Drought hurting local gardening centers
Jesse Ritka reports Video by tmj4.comvideo
WAUWATOSA - After a beautiful March, it looked like a promising gardening season was ahead. But thanks to an undying thirst for rain, this summer has turned into withering and wilting growing season.
Peter Muller just had some landscaping done to his yard and has been trying to battle the drought conditions, "I've been counting the days, right now, I know that it's been three weeks and a day since our last rain and I just wish we could get some rain."
And it's more than just green thumbs like Muller trying to keep their gardens from turning brown.
The owner of Hawk's Nursery, Joe Kresl, tells TODAY'S TMJ4's Jesse Ritka their plants are feeling the same impact of the drought as area gardens
"When you walk around the gardens you look at everything is all shriveled up and the leaves are curling and the plants are under a tremendous amount of stress," Kresl says.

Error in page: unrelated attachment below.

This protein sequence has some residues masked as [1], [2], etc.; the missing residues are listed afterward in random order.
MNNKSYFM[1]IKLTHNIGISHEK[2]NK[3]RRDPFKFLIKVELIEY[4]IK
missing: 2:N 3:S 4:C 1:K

So much stress that Hawk's Nursery is watering at least three times a day to keep their own plants alive, they used to water only once a day. "Just water, more water. More water, more water, all the time," Kresl tells his staff and all his customers.
Without help from mother nature, business is suffering now after a March that got gardeners itching to dig into the soil. "Everything was going great guns, it was very strong business, very robust in April and May and then we had a June that was not a good June, it was very slow," Kresl explains.
In fact you'll find more workers than customers at Hawk's Nursery, watering and waiting for a wet forecast.
"It would definitely help boost business, yeah, and it'd be good for plants," Kresl says. And help gardeners like Muller save a little green, "I don't want to see my water bill this year."